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Pan’s progress

All my consultancy fieldwork is now finished for the 2012 season and the next few months will be spent working through and identifying my samples of invertebrates, as well as writing up reports. These samples contain many specimens which received little more than a glance in the field before being pooted, in the knowledge that they’d need microscopic scrutiny or dissection to be identified. So there’s plenty of potential for surprises, as my sample from an Oxfordshire site on 14th June proved …

This blog profiles the 9 ticks I’ve added to my pan-species list between Friday 24th August and setting off for the Sandwich Bay Coleopterists’ Meeting on Friday 31st (more on that later!). Dave Gibbs has been posting photos of each of his ticks on the Pan-species Listers facebook page which I’ve been following with interest. His 9,967th tick was the Short-billed Dowitcher yesterday at Lodmoor. So here is another instalment of my personal progress through the massive biodiversity of Britain …

Gyrophaena joyi (Staphylinidae: Aleocharinae), 1 male, Alfoxton Wood, Somerset, 19th Aug 2012.
From quite fresh Dryad’s Saddle brackets. A Nationally Scarce species. Dave Boyce has already found it on several occasions in Somerset.

Gyrophaena joyi

Aloconota sulcifrons (Staphylinidae: Aleocharinae), Dorset, 22nd August 2012.
Grubbing in wet woodland clearing. A common species, or at least one with no conservation status. No faffing about keying this out – it is one of the Athetini that has a diagnostic pronotal hair-pattern, confirmed by dissection.

Aloconota sulcifrons

Ptenidium laevigatum (Ptiliidae), Dorset, 22nd August 2012.
I’ve trapped this species on numerous occasions using subterranean traps at tree roots but a singleton suction-sampled from a tussock-sedge pedestal was the first I’d seen alive. Carding 1.1 mm long beetles doesn’t always end up as well as this!

Ptenidium laevigatum

Orthonevra nobilis (Syrphidae), 1 male, Newlands, Heanor, 28th August 2012.
Sweeping in wet woodland. A fairly common wetland hoverfly.

Orthonevra nobilis

Psenulus pallipes (Crabronidae), 1, Oxfordshire, 14th June 2012, det D.J. Gibbs.
Beaten off Lime branches in parkland. A fairly common wasp.

Psenulus pallipes

Elodes tricuspis (Scirtidae), 1 male, Oxfordshire, 14th June 2012.
Now this was a big surprise! Elodes tricuspis is Britain’s rarest scirtid and Garth Foster’s (2010) Water Beetle Review was able to list all the known British records: Sherwood Forest, Nottinghamshire in the 19th Century; Windsor Great Park in 1934; Frensham, Surrey, in 1954; Brampton Bryan, Herefordshire in 1981; Parham Park, West Sussex in 1996 (twice); and Mid-west Yorkshire in 1999. So this was the 8th British record and the first for Oxfordshire. It is regarded as Vulnerable. Map here. This one was swept under wet woodland canopy in a parkland.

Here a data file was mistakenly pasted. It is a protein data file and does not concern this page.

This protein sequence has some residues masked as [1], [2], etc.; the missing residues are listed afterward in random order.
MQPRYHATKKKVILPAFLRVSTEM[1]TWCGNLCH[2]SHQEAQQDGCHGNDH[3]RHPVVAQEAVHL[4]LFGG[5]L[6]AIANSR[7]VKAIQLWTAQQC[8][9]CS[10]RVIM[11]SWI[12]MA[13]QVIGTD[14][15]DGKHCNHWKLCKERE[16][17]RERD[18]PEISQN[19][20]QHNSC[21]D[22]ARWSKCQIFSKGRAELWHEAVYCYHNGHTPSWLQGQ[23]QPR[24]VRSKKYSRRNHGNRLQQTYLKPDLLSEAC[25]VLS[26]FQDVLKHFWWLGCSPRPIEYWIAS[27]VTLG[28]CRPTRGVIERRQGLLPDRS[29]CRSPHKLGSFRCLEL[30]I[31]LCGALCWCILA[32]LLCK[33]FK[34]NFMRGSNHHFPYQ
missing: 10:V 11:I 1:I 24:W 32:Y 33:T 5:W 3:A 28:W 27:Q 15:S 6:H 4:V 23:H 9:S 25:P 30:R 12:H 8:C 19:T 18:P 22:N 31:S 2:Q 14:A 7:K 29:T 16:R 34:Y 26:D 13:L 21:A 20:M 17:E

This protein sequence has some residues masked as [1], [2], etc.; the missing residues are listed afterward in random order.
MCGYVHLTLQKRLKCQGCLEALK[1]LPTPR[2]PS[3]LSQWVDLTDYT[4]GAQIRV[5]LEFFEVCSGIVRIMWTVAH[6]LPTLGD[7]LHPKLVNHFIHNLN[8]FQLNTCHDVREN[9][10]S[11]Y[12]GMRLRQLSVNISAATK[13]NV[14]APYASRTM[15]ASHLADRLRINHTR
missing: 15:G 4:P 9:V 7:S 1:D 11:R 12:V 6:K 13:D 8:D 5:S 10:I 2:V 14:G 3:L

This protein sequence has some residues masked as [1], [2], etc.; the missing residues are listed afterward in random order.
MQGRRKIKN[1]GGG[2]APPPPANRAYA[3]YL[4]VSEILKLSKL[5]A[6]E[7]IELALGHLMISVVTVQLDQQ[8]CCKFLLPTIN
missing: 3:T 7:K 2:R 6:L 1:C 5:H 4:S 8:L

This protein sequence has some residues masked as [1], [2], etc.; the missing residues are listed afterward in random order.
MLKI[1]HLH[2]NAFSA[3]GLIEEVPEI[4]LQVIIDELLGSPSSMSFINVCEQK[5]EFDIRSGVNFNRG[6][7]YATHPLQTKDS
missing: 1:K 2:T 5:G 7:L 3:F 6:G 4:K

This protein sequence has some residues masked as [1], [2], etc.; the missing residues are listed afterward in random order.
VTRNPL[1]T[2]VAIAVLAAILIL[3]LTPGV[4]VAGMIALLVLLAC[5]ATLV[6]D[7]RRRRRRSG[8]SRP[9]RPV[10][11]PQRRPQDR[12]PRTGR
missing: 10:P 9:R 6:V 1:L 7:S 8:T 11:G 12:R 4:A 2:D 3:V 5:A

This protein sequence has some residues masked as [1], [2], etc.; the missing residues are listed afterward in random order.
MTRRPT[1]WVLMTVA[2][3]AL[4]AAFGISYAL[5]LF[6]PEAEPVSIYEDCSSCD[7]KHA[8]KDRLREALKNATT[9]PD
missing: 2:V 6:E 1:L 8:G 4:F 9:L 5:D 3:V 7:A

The four British species of Elodes are only really separable by dissecting males so on this occasion the odds fell in my favour.

Elodes tricuspis male

Lonchaea mallochi (Lonchaeidae), 1 female, Oxfordshire, 14th June 2012, det D.J. Gibbs.
Pooted off a fallen poplar trunk in wet woodland. A readily recognised family of flies with many saproxylic members. There is also a good new RES Handbook for their identification, though I still turn to Dave Gibbs for help.

Lonchaea mallochi

Scaphisoma boleti (Staphylinidae: Scaphidiinae), 1 female, Oxfordshire, 14th June 2012.
Pooted off a fallen poplar trunk in wet woodland. A Nationally Scarce (Nb) saproxylic beetle associated with fungi.

Scaphisoma boleti

Rhadinoceraea micans (Symphyta), larvae, Oxfordshire, 14th June 2012.
I’ve seen these sawfly larvae munching on Yellow Flag Iris pseudacorus leaves before but never attempted to identify them. The name Rhadinoceraea micans comes up on google if you enter “iris sawfly” but the clincher for me was a comment on iSpot by Martin Harvey with the assurance that Rhadinoceraea micans is the only sawfly that feeds on Yellow Flag.
No photo from me but here’s one: http://www.flickr.com/photos/simonhaas/3369939919/